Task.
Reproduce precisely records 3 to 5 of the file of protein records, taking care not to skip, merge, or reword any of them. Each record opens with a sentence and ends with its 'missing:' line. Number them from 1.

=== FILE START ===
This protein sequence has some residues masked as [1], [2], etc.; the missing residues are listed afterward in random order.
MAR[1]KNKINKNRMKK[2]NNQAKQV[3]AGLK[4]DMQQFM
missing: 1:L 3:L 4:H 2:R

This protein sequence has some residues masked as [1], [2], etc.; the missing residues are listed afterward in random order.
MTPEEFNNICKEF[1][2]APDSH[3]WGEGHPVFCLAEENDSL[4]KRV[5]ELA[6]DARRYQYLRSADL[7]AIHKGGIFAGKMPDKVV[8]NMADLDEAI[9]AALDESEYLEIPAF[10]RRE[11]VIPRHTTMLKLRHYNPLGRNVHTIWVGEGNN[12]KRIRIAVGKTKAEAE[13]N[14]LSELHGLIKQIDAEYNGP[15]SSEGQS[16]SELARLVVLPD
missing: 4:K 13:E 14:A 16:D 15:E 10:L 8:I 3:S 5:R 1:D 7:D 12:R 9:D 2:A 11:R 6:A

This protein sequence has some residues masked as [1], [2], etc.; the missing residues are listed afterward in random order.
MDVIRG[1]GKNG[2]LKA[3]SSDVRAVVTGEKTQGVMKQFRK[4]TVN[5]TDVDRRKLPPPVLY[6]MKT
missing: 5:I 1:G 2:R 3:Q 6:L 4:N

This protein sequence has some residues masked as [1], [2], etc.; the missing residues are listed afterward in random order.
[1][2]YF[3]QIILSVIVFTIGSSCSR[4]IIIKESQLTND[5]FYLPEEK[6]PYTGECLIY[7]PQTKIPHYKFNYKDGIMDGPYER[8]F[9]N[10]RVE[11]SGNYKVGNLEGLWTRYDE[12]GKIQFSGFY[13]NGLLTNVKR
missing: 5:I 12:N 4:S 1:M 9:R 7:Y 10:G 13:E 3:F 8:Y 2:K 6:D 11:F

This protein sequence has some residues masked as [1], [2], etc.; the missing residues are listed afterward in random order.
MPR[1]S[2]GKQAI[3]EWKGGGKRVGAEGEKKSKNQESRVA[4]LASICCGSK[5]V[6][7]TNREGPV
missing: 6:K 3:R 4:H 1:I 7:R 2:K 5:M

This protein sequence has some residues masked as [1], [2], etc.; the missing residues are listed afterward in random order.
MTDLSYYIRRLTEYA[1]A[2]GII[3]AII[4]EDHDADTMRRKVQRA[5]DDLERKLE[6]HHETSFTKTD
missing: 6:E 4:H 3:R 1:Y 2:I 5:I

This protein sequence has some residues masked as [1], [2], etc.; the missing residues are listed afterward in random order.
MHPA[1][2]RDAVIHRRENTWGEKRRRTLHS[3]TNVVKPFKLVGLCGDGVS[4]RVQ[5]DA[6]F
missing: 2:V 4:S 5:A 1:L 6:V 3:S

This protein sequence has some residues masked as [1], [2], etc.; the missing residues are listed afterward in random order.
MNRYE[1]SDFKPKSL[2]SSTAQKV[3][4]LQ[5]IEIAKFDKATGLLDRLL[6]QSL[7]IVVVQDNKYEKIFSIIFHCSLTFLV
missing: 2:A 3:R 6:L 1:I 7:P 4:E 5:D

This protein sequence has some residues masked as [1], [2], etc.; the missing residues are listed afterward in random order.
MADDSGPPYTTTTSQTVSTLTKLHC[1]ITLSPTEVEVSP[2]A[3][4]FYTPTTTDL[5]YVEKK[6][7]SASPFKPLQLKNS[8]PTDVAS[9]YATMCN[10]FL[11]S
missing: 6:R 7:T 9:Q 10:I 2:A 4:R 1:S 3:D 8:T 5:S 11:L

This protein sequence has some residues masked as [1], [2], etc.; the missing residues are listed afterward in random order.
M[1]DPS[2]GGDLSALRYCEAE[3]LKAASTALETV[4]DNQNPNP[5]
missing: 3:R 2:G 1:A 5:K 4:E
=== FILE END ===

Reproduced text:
This protein sequence has some residues masked as [1], [2], etc.; the missing residues are listed afterward in random order.
MDVIRG[1]GKNG[2]LKA[3]SSDVRAVVTGEKTQGVMKQFRK[4]TVN[5]TDVDRRKLPPPVLY[6]MKT
missing: 5:I 1:G 2:R 3:Q 6:L 4:N

This protein sequence has some residues masked as [1], [2], etc.; the missing residues are listed afterward in random order.
[1][2]YF[3]QIILSVIVFTIGSSCSR[4]IIIKESQLTND[5]FYLPEEK[6]PYTGECLIY[7]PQTKIPHYKFNYKDGIMDGPYER[8]F[9]N[10]RVE[11]SGNYKVGNLEGLWTRYDE[12]GKIQFSGFY[13]NGLLTNVKR
missing: 5:I 12:N 4:S 1:M 9:R 7:Y 10:G 13:E 3:F 8:Y 2:K 6:D 11:F

This protein sequence has some residues masked as [1], [2], etc.; the missing residues are listed afterward in random order.
MPR[1]S[2]GKQAI[3]EWKGGGKRVGAEGEKKSKNQESRVA[4]LASICCGSK[5]V[6][7]TNREGPV
missing: 6:K 3:R 4:H 1:I 7:R 2:K 5:M